Cesarani notes that by 1943, as the military position of the German forces deteriorated, the Nazi leadership became more openly explicit about the Final Solution. In March, Goebbels confided to his diary: "On the Jewish question especially, we are in it so deeply that there is no getting out any longer. And that is a good thing. Experience teaches that a movement and a people who have burned their bridges fight with much greater determination and fewer constraints than those that have a chance of retreat."
In the final months of the war, SS guards moved camp inmates by train or on forced marches, often called “death marches,” in an attempt to prevent the Allied liberation of large numbers of prisoners. As Allied forces moved across Europe in a series of offensives against Germany, they began to encounter and liberate concentration camp prisoners, as well as prisoners en route by forced march from one camp to another. The marches continued until May 7, 1945, the day the German armed forces surrendered unconditionally to the Allies.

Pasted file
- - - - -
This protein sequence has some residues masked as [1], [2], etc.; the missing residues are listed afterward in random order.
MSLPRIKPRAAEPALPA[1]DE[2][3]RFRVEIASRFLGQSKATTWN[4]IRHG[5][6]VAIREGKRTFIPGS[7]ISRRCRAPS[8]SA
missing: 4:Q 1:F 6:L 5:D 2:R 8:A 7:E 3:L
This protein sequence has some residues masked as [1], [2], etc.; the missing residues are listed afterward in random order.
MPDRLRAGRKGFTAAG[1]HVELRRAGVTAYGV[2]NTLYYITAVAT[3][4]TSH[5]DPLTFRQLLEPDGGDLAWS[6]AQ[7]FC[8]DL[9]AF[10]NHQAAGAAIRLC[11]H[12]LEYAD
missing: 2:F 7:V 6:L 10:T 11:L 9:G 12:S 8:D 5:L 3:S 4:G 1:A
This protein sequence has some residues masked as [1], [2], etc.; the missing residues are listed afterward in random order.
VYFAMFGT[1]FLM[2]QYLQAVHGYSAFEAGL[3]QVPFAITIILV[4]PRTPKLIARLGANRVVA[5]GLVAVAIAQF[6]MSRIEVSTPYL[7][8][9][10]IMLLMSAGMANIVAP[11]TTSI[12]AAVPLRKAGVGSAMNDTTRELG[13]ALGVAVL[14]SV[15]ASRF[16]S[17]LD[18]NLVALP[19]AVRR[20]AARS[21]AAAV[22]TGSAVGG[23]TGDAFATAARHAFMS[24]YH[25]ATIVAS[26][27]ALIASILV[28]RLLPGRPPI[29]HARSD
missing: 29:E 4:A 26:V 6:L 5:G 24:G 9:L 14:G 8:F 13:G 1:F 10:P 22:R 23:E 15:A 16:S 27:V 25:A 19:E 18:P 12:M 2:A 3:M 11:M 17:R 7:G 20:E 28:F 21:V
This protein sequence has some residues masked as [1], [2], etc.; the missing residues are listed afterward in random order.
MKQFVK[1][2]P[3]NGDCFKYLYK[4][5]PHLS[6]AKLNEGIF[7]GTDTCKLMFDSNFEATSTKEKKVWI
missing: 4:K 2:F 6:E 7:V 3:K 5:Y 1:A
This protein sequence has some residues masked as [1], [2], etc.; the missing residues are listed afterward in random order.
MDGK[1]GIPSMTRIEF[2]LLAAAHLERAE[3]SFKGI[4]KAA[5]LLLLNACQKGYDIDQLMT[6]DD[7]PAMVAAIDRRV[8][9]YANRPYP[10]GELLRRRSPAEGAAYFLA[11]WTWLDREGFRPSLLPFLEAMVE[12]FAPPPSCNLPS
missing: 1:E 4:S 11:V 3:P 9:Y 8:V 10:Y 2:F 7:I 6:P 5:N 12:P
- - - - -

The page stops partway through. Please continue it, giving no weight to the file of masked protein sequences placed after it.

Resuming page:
This isn't a review- I'm not going to go into my reasons for giving this book 2 stars. That would not do anybody any good. I will simply say that I feel extremely guilty rating the book this low, but I hope people understand that it doesn't reflect my view of the Holocaust as a whole, or my views of Anne Frank as a person. I have the utmost respect for both.